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Chronic Kidney Disease - Chronic Renal Insufficiency
 

Chronic Kidney Disease - Chronic Renal Insufficiency

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    Chronic Kidney Disease - Chronic Renal Insufficiency Chronic Kidney Disease - Chronic Renal Insufficiency Presentation Transcript

    • Chronic Kidney Disease Darrell Gray, II MD Internal Medicine Tenwek Hospital
    • Definitions
      • CKD = > 3 months of ↓ glomerular filtration rate (GFR) +/- kidney damage as evidenced by serology, imaging or pathology
      • GFR= (140 – age) x LBW (kg) x Constant
      • serum Creat (in µmol/L)
      • Constant: 1.23 for men; 1.04 for women
    • How do we apply GFR? . . . in Staging
    • How does CKD develop?
      • Common pathway
      Initial Pathologic Insult Reduced Nephron Mass Glomerular Injury Growth Promoters Acting on Intact Glomeruli End-Stage Kidney Glomerular Hypertrophy on intact Glomeruli
    • Ok, but what are the clinical features?
      • General
        • Malaise, nausea, anorexia, pruritis, metallic taste, uremic fetor (fishy breath), coma
      • By system
        • Skin: White crystals in and on skin (uremic frost), dry scaly skin, easy bruising
        • Neurologic: encephalopathy, neuropathy, seizures
        • Cardiovascular: HTN, HL, CHF, pericarditis, friction rub
        • GI: gastritis, ulcers, AVMs, pancreatitis
    • More clinical features
        • Metabolic: Acidosis, ↑K+, ↑PO4, ↓Ca, ↑PTH
          • Acidosis and hyperkalemia can become profound when GFR< 20
        • Hematologic: Anemia, bleeding
          • Typically when GFR <30
        • Musculoskeletal: Osteomalacia, adynamic bone disease, metastatic calcifications, mixed bone disease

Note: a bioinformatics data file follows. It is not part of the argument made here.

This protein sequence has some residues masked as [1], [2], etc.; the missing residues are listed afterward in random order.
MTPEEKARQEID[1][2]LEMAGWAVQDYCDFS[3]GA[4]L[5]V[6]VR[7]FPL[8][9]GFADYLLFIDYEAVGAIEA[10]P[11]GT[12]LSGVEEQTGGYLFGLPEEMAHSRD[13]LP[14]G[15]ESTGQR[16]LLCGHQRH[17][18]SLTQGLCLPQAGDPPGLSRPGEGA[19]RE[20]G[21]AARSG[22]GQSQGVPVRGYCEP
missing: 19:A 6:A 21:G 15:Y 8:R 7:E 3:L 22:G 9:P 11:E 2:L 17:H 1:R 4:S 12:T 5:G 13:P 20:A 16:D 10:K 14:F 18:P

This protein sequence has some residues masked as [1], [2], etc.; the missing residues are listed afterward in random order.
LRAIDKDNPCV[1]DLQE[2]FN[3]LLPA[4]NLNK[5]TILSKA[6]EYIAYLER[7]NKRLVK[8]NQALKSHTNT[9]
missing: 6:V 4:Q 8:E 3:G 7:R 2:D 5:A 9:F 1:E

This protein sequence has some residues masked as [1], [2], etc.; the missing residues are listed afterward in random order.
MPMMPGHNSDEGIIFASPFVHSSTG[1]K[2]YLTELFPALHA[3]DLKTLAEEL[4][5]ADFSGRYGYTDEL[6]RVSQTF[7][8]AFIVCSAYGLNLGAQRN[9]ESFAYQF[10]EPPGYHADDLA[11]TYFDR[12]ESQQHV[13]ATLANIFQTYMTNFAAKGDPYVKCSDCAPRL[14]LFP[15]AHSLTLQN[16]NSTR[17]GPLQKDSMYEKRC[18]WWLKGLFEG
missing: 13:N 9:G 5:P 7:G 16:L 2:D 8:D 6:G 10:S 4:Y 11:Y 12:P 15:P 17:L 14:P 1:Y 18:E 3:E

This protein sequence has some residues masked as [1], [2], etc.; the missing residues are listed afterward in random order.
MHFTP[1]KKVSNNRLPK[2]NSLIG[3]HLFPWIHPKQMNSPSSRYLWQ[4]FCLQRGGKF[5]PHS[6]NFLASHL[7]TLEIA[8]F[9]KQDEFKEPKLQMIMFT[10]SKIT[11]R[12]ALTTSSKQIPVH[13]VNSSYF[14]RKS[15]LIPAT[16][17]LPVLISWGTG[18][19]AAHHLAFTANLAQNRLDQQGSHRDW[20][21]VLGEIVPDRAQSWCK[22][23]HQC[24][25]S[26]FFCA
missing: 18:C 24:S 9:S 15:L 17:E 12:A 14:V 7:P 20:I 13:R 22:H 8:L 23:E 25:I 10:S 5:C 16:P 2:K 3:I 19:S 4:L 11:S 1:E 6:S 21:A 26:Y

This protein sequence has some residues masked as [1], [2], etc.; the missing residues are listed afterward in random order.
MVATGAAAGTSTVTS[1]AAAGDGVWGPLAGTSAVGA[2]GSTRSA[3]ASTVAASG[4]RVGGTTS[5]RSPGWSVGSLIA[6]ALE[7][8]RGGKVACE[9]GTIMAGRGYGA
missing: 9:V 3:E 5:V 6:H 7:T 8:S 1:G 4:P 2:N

• Endocrine: Insulin resistance, growth retardation, hypogonadism, impotence, infertility
    • More about metabolic signs
      • Hyperphosphatemia, Hypocalcemia and Hypermagnesemia.
        • Decreased production of 1,25-dihydroxy vitamin D3 results in decrease GI Ca ++ absorption.
        • Decreased ability of the kidney to excrete PO 4 - .
        • These result in a decrease in serum Ca ++ which leads to an increase in PTH which results in increased bone reabsorbtion of Ca ++ in an attempt to normalize free Ca ++ levels and leads to renal bone disease.
      • Hyperkalemia
        • Gradual decrease in tubular handling of K + can result in hyperkalemia.
        • Usually occurs when GFR severely reduced (<10 ml/min).
        • K + restriction often needed.
        • Diabetics with Type IV RTA / Hyporeninemic Hypoaldosteroneism can develop hyperkalemia without a severely depressed GFR.
    • Stop replcmnt Excessive Ca/VitD replcmnt ↓ variable ↑ Phos binders and Vit D Severe 2 º hyperPTH ↑↑↑ ↑ ↓ Phos Binders 2 º hyperPTH ↑ ↑ ↓ 1,25 OH Vit D Vit D def ↑ ↓ ↓ Treatment Process PTH Phos Calcium
    • So my pt presents with concerning Hx and PE. What studies to do I need??
      • Labs
        • K+, Creatinine, Ca++, Mg, Phos
        • Urinalysis
        • Strict I/O
        • Daily weight
      • Imaging
        • Kidney ultrasound
          • Small kidneys bilaterally
    • But don’t forget !!
      • Medications
        • Renally dose medications such as antibiotics/antiretrovirals, ranitidine, atenolol
        • Be extremely cautious with starting an ACEI or ARB. Talk with consultant.
        • Avoid using Morphine as toxic metabolites build up.
        • If diuresis is necessary, use lasix if patient has hyponatremia, and thiazide if pt has hypernatremia
          • However, thiazides are not effective when GFR <30
    • Causes of Chronic Renal Failure
      • Glomerulonephritis
      • HTN
      • Diabetic nephropathy
      • Pulmonary-renal syndromes
      • Systemic diseases
      • Urinary tract pathology
      • Congenital
    • Glomerulonephritides
      • Idiopathic Membranous Glomerulonephritis.